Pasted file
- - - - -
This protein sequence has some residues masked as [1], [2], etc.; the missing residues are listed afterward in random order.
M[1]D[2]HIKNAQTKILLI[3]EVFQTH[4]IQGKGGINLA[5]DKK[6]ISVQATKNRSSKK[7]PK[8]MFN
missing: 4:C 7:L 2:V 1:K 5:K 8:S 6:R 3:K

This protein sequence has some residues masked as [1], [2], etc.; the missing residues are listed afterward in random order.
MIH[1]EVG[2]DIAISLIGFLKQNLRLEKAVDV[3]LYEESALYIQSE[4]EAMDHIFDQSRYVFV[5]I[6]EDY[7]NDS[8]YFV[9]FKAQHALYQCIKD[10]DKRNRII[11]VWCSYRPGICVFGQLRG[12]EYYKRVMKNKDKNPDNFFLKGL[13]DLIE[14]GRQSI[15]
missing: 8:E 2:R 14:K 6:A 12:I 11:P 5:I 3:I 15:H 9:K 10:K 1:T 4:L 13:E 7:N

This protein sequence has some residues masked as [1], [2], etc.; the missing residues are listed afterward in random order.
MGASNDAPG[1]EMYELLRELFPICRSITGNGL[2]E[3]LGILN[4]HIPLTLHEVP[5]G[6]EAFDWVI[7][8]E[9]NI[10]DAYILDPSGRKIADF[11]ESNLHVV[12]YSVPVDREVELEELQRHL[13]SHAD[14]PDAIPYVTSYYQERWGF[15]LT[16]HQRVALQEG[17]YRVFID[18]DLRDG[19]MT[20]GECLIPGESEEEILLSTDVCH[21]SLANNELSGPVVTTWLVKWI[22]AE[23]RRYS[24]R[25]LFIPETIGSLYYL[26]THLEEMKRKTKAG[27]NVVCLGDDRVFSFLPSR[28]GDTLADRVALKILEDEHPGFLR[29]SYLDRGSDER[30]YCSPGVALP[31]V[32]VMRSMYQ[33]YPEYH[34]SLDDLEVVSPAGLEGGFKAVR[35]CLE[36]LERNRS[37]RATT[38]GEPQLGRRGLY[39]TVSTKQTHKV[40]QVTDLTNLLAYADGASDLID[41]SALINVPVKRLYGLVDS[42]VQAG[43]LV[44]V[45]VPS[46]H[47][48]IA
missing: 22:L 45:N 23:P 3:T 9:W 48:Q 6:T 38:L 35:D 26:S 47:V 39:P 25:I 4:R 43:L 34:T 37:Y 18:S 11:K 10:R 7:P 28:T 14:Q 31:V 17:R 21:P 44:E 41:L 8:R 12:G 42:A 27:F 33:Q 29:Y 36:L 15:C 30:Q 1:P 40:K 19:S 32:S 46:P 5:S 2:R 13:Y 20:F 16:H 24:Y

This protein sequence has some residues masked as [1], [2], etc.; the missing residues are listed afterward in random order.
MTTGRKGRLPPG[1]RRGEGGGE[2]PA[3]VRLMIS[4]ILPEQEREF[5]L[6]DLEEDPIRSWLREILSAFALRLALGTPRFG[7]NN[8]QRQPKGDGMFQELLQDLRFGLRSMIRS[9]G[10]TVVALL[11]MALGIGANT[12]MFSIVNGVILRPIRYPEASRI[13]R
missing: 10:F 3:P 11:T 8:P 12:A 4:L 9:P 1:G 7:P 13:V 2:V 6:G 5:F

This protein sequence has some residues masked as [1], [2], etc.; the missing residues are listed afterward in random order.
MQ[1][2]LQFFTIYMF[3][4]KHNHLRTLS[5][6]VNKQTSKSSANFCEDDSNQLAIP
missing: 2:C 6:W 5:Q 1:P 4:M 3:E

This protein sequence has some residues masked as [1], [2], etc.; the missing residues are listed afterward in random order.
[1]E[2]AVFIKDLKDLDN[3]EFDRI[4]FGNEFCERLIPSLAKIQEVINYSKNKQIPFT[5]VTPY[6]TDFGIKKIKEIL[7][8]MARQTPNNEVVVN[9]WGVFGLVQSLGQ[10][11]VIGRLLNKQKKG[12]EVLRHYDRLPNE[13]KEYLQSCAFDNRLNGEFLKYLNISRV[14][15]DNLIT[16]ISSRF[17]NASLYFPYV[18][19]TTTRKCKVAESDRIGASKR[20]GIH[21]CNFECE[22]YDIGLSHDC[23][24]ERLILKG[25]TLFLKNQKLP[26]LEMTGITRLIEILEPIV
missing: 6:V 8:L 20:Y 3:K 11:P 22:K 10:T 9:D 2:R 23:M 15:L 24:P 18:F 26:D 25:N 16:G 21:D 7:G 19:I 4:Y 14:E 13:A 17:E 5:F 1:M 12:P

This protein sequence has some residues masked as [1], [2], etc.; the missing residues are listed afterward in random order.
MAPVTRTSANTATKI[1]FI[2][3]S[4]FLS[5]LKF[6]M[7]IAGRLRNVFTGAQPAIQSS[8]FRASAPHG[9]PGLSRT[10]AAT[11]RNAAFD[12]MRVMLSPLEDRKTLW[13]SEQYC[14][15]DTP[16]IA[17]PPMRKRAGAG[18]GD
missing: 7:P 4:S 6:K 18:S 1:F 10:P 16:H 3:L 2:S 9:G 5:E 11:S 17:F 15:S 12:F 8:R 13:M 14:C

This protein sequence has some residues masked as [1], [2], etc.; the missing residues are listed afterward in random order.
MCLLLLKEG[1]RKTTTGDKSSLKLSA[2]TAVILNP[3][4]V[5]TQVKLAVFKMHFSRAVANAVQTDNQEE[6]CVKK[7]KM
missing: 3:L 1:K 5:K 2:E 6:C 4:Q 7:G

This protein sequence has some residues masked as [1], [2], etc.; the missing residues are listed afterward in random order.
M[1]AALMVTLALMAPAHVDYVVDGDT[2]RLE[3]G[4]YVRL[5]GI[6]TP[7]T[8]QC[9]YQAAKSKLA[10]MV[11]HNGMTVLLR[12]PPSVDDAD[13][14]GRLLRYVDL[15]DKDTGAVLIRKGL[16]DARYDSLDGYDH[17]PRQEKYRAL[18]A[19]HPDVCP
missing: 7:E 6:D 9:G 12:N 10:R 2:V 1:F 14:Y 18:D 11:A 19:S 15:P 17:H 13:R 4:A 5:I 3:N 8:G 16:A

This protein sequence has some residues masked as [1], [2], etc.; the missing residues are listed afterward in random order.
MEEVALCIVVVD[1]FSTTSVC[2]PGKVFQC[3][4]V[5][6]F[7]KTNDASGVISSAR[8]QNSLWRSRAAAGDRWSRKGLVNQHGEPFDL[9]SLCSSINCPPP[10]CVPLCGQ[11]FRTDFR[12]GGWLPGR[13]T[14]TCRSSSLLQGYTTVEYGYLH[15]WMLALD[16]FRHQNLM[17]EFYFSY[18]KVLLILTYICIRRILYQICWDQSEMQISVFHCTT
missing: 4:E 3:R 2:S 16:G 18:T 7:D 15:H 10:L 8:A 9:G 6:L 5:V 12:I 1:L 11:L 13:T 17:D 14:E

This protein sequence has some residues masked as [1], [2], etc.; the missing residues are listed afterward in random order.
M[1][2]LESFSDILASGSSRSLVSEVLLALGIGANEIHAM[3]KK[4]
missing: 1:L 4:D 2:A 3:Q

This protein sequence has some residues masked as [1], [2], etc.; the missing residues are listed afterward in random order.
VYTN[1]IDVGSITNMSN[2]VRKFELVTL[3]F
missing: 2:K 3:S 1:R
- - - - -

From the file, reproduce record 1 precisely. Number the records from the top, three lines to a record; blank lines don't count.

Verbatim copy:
This protein sequence has some residues masked as [1], [2], etc.; the missing residues are listed afterward in random order.
M[1]D[2]HIKNAQTKILLI[3]EVFQTH[4]IQGKGGINLA[5]DKK[6]ISVQATKNRSSKK[7]PK[8]MFN
missing: 4:C 7:L 2:V 1:K 5:K 8:S 6:R 3:K